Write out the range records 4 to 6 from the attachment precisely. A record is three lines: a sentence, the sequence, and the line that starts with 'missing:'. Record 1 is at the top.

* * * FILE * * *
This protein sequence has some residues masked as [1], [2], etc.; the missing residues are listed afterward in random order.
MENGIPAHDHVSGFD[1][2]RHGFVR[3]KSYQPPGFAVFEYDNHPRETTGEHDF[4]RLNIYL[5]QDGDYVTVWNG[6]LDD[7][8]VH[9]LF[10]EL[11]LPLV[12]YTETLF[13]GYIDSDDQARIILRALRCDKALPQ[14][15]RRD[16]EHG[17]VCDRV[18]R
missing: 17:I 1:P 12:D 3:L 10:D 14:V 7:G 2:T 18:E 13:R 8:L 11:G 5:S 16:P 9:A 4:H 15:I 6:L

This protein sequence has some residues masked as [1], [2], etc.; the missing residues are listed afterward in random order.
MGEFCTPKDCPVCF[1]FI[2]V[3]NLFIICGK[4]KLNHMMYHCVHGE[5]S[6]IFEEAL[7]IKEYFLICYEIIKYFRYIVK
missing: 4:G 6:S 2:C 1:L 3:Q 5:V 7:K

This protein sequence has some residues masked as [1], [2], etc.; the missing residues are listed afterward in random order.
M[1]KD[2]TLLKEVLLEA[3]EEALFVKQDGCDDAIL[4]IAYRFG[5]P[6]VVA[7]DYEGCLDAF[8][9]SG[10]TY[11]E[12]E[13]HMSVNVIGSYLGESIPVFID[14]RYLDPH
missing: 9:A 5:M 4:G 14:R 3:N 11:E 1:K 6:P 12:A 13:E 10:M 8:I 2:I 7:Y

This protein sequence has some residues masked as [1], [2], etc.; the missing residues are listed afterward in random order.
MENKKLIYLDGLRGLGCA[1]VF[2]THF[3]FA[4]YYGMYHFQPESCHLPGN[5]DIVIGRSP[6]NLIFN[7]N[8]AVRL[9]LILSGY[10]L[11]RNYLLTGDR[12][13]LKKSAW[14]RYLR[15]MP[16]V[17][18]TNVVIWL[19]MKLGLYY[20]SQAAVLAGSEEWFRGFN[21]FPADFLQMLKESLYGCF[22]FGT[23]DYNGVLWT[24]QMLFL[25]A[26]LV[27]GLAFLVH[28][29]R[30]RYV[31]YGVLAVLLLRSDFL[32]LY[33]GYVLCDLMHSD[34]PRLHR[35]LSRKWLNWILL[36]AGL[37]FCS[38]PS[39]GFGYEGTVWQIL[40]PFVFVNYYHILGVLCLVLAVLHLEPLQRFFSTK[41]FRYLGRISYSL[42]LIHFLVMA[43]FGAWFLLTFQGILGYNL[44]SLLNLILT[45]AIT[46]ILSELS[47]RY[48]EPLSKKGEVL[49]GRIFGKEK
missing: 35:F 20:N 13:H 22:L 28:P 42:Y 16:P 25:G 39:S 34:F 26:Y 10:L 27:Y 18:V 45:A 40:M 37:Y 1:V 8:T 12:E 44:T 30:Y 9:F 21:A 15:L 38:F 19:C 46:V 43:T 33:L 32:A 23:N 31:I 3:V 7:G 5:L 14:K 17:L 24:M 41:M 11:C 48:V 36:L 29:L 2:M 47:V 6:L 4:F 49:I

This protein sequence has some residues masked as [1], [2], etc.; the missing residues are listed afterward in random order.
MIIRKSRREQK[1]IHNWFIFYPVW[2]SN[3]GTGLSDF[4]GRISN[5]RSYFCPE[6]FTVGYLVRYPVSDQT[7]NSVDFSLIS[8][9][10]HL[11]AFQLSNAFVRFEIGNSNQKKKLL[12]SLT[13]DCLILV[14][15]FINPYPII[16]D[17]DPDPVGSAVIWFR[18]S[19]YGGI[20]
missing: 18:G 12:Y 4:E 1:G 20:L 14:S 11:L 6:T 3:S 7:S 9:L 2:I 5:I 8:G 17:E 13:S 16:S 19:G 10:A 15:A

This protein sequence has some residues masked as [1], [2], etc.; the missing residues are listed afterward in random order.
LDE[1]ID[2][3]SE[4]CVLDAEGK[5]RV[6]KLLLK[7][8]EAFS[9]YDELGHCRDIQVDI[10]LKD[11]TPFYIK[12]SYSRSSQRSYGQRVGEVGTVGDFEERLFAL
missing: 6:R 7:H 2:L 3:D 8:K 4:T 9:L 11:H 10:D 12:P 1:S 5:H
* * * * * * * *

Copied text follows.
This protein sequence has some residues masked as [1], [2], etc.; the missing residues are listed afterward in random order.
MENKKLIYLDGLRGLGCA[1]VF[2]THF[3]FA[4]YYGMYHFQPESCHLPGN[5]DIVIGRSP[6]NLIFN[7]N[8]AVRL[9]LILSGY[10]L[11]RNYLLTGDR[12][13]LKKSAW[14]RYLR[15]MP[16]V[17][18]TNVVIWL[19]MKLGLYY[20]SQAAVLAGSEEWFRGFN[21]FPADFLQMLKESLYGCF[22]FGT[23]DYNGVLWT[24]QMLFL[25]A[26]LV[27]GLAFLVH[28][29]R[30]RYV[31]YGVLAVLLLRSDFL[32]LY[33]GYVLCDLMHSD[34]PRLHR[35]LSRKWLNWILL[36]AGL[37]FCS[38]PS[39]GFGYEGTVWQIL[40]PFVFVNYYHILGVLCLVLAVLHLEPLQRFFSTK[41]FRYLGRISYSL[42]LIHFLVMA[43]FGAWFLLTFQGILGYNL[44]SLLNLILT[45]AIT[46]ILSELS[47]RY[48]EPLSKKGEVL[49]GRIFGKEK
missing: 35:F 20:N 13:H 22:L 28:P 42:Y 16:P 25:G 39:S 34:F 26:Y 10:L 27:Y 18:V 45:A 40:M 37:Y 1:V 8:T 12:E 44:T 30:Y 9:F 21:A 15:L 38:F 19:C 46:V 43:T 33:L 32:A 23:N 31:I 3:V 7:G 5:L 14:K 17:L 24:M 41:M 11:C 48:V 36:L 29:L 2:M 47:V 6:L 4:F 49:I

This protein sequence has some residues masked as [1], [2], etc.; the missing residues are listed afterward in random order.
MIIRKSRREQK[1]IHNWFIFYPVW[2]SN[3]GTGLSDF[4]GRISN[5]RSYFCPE[6]FTVGYLVRYPVSDQT[7]NSVDFSLIS[8][9][10]HL[11]AFQLSNAFVRFEIGNSNQKKKLL[12]SLT[13]DCLILV[14][15]FINPYPII[16]D[17]DPDPVGSAVIWFR[18]S[19]YGGI[20]
missing: 18:G 12:Y 4:E 1:G 20:L 14:S 11:L 6:T 3:S 7:S 9:L 2:I 5:I 8:G 17:E 13:S 16:S 19:G 10:A 15:A

This protein sequence has some residues masked as [1], [2], etc.; the missing residues are listed afterward in random order.
LDE[1]ID[2][3]SE[4]CVLDAEGK[5]RV[6]KLLLK[7][8]EAFS[9]YDELGHCRDIQVDI[10]LKD[11]TPFYIK[12]SYSRSSQRSYGQRVGEVGTVGDFEERLFAL
missing: 6:R 7:H 2:L 3:D 8:K 4:T 9:L 11:H 10:D 12:P 1:S 5:H